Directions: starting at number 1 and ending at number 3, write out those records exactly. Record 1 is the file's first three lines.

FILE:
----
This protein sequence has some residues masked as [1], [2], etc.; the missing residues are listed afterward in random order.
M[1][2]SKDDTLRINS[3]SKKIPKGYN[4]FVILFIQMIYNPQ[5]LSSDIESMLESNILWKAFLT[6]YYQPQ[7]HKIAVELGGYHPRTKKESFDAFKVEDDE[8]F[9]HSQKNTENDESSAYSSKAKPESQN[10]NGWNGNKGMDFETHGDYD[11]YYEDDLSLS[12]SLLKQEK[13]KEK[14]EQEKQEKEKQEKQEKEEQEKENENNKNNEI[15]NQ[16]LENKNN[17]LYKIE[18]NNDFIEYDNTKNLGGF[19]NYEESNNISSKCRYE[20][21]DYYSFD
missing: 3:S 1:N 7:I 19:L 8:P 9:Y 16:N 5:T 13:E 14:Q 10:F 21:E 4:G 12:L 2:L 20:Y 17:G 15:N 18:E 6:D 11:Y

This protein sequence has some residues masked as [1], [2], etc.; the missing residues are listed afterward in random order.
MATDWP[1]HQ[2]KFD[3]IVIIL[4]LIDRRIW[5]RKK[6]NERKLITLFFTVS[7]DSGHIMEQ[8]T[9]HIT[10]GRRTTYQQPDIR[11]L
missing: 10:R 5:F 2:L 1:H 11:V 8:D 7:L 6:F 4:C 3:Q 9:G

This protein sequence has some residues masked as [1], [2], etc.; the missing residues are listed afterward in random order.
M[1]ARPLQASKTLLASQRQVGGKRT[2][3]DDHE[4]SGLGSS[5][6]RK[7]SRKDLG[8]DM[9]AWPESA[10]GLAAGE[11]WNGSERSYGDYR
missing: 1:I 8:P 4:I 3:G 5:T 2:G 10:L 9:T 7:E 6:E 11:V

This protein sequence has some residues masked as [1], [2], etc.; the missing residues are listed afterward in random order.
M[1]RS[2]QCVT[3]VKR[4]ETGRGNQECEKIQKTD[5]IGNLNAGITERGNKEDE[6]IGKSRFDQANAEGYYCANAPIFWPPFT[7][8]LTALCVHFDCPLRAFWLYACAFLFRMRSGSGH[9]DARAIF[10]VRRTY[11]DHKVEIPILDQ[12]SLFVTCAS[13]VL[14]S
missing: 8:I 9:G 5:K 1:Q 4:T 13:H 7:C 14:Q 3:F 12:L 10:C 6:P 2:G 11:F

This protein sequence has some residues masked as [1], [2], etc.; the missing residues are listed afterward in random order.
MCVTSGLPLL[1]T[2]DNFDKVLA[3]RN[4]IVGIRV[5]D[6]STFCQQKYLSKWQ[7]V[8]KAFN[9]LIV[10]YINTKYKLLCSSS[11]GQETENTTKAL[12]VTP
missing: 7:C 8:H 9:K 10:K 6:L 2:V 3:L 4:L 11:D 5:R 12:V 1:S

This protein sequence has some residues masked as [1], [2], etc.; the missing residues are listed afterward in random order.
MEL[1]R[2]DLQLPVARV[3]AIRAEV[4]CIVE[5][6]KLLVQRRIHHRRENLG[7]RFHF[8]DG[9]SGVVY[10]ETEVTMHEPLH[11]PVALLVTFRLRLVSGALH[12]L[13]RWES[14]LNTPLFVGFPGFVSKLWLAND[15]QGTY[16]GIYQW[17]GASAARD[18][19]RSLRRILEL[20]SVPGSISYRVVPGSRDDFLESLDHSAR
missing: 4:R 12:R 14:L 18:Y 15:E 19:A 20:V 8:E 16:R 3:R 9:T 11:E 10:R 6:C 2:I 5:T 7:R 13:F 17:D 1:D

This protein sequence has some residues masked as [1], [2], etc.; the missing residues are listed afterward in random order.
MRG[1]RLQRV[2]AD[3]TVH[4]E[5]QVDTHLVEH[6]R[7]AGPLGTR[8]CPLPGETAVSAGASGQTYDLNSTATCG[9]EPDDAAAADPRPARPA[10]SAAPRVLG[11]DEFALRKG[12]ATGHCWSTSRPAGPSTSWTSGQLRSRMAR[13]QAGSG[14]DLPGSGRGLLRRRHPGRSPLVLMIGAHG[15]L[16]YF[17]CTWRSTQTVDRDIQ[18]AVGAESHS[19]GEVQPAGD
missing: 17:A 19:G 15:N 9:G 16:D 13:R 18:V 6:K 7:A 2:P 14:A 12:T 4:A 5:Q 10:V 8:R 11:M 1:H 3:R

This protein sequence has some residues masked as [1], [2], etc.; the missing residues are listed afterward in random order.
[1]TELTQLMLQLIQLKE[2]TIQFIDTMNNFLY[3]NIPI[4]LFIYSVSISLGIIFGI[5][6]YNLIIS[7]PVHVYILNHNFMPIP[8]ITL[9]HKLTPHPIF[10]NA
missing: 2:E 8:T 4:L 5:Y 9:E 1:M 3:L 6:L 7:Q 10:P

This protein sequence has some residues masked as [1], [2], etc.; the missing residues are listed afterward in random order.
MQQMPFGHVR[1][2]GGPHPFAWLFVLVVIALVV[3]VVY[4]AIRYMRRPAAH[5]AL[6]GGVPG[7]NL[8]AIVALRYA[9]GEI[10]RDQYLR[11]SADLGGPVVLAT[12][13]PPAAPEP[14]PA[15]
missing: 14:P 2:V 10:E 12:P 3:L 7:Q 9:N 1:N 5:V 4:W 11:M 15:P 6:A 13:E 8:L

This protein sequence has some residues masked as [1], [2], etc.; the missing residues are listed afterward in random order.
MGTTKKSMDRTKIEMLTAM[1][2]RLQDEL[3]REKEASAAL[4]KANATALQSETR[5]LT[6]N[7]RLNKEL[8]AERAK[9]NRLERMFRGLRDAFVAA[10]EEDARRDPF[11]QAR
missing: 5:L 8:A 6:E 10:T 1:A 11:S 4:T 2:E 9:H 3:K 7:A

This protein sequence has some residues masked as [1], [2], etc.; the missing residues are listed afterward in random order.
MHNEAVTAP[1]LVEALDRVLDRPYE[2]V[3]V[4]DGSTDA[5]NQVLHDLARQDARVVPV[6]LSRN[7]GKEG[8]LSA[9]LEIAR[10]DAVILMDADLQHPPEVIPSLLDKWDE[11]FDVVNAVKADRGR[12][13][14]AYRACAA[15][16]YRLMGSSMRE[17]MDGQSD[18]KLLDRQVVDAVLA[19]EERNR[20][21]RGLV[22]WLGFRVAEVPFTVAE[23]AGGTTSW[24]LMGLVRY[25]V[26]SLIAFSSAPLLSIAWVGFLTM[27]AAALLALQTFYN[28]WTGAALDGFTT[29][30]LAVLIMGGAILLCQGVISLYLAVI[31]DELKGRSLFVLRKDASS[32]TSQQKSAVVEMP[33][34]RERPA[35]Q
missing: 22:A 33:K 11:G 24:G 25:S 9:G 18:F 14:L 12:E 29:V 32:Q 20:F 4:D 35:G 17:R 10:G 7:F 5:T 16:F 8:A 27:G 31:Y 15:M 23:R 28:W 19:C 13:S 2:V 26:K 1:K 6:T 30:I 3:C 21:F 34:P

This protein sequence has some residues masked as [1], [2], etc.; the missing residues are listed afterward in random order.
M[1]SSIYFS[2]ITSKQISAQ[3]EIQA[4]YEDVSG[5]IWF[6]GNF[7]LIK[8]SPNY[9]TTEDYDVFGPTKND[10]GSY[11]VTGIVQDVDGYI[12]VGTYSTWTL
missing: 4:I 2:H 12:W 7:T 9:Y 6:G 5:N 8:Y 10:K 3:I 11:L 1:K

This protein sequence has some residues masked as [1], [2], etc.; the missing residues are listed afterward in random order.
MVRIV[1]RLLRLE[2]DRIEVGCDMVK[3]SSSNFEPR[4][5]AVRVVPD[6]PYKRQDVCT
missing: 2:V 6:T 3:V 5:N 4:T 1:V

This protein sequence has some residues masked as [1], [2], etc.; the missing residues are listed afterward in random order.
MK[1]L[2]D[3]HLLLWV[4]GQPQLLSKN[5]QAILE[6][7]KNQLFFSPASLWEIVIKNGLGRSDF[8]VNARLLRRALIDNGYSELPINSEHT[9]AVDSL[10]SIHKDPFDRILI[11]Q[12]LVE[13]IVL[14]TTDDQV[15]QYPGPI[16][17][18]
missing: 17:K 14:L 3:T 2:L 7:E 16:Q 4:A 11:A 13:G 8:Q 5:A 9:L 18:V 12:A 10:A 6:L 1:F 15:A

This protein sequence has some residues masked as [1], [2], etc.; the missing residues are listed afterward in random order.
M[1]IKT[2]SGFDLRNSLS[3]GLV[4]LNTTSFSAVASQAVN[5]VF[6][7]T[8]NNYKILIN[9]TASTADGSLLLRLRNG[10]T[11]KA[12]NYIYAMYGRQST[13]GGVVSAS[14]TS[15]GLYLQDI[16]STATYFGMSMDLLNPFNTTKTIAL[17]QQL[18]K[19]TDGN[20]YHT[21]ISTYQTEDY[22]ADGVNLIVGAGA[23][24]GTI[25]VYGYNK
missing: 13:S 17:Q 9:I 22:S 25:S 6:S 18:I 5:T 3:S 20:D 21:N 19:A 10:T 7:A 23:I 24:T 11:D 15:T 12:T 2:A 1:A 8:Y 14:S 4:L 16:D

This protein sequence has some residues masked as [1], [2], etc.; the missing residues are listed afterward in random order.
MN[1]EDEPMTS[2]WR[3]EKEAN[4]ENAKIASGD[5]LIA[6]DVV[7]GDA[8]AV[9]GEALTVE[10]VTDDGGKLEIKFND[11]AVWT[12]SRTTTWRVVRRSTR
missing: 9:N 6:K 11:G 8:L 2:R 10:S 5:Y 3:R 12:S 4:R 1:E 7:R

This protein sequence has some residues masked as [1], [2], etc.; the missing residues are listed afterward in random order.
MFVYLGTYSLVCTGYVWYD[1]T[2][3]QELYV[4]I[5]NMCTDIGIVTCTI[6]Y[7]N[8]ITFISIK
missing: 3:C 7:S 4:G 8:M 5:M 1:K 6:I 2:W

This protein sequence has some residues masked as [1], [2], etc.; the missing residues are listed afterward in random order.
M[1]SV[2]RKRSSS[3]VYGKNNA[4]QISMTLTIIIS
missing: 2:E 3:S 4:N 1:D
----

This protein sequence has some residues masked as [1], [2], etc.; the missing residues are listed afterward in random order.
M[1][2]SKDDTLRINS[3]SKKIPKGYN[4]FVILFIQMIYNPQ[5]LSSDIESMLESNILWKAFLT[6]YYQPQ[7]HKIAVELGGYHPRTKKESFDAFKVEDDE[8]F[9]HSQKNTENDESSAYSSKAKPESQN[10]NGWNGNKGMDFETHGDYD[11]YYEDDLSLS[12]SLLKQEK[13]KEK[14]EQEKQEKEKQEKQEKEEQEKENENNKNNEI[15]NQ[16]LENKNN[17]LYKIE[18]NNDFIEYDNTKNLGGF[19]NYEESNNISSKCRYE[20][21]DYYSFD
missing: 3:S 1:N 7:I 19:L 8:P 9:Y 16:N 5:T 13:E 14:Q 10:F 21:E 4:G 12:L 2:L 20:Y 17:G 15:N 18:E 6:D 11:Y

This protein sequence has some residues masked as [1], [2], etc.; the missing residues are listed afterward in random order.
MATDWP[1]HQ[2]KFD[3]IVIIL[4]LIDRRIW[5]RKK[6]NERKLITLFFTVS[7]DSGHIMEQ[8]T[9]HIT[10]GRRTTYQQPDIR[11]L
missing: 10:R 5:F 2:L 1:H 11:V 8:D 7:L 6:F 4:C 3:Q 9:G

This protein sequence has some residues masked as [1], [2], etc.; the missing residues are listed afterward in random order.
M[1]ARPLQASKTLLASQRQVGGKRT[2][3]DDHE[4]SGLGSS[5][6]RK[7]SRKDLG[8]DM[9]AWPESA[10]GLAAGE[11]WNGSERSYGDYR
missing: 1:I 8:P 4:I 3:G 5:T 2:G 10:L 9:T 7:E 6:E 11:V